Eventually, the hype behind this monster became so great that Square Enix had to address it publicly. In one instance, a group of players flailed away at the monster for over 18 hours, some of the them becoming physically ill during the marathon session. When pressed for an response, SE explained that players had simply not discovered the secret to defeating the monster. To resolve this, they released a hint video on YouTube and placed a 2 hour time-limit on the fight. They also slightly lowered the difficulty of the encounter. Despite this, victory against Absolute Virtue was still hailed as one of the greatest achievements in MMO gaming for several years to come.  – These days, the battle is much much easier thanks to an increased level cap and several other changes to the overall game design. For the record: To this day, I personally, have never defeated this monster.

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As I mentioned at the beginning, it was during this time in the game’s history that Final Fantasy XI changed to from simply being a video game that I enjoyed to an actual full-time hobby. I would play this game for an average of 2-3 hours a night, usually 4-5 days a week. While that may seem vigorous to many,  this schedule still left me in the category of the casual player. The “elite” playerbase would often play for 8+ hours a day, seven days a week. Their lives would be scheduled around the game, and not the other way around. I enjoy Final Fantasy and I can totally understand having a minor obsession with a game. Heck, I loved FFXI so much that I would listen to the game soundtrack or podcasts dedicated to discussing the game, while I worked at my job. But, I would never allow a game to take over my life like some people. I had often heard about people becoming addicted to MMOs, and I saw it firsthand with FFXI. On top of that, many of these elitest players carry very negative attitudes. To them, if you’re not on their level, you are worthless. On more than one occasion, I was excluded from participating in certain events because I was a “filthy casual”. Sadly, elitist attitudes tend to thrive in online environments. MMO games are no exception.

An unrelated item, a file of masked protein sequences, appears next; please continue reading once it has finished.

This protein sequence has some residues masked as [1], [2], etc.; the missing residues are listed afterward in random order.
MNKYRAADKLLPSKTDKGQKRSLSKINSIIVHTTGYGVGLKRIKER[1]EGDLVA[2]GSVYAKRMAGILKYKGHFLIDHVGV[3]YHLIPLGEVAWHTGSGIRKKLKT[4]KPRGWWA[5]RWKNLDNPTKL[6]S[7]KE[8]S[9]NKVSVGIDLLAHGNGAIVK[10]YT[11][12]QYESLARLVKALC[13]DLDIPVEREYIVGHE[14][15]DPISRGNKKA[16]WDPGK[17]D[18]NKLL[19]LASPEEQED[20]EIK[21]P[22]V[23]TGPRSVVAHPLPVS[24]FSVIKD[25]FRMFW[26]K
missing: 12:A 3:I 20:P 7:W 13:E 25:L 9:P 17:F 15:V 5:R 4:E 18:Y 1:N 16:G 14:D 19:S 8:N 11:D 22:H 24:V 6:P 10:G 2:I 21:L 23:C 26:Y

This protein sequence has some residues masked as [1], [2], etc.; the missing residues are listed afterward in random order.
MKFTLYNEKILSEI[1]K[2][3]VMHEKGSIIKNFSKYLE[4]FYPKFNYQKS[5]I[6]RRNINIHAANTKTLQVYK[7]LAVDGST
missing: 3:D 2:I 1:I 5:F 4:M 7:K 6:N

On the other side of the coin, I met people in Final Fantasy XI that were truly amazing. Teaming up to conquer the content in Chains of Promathia formed bonds with people I had never met in person, but yet still communicate with today in some form or another. I owed my progress in Chains of Promathia to the many friends that made during those months after picking up that box and re-installing the game on my PC. After experiencing the content CoP had to throw at us, we were all looking forward to exploring the future of the game together.

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 ** POL Viewer Final Fantasy XI – The Rise of Zilart    –   Chains of Promathia   –   Treasures of Aht Urhgan –  Wings of the Goddess  –  Add-on Scenarios – Abyssea Scenarios –  Seekers of Adoulin –  Rhapsodies of Vana’diel **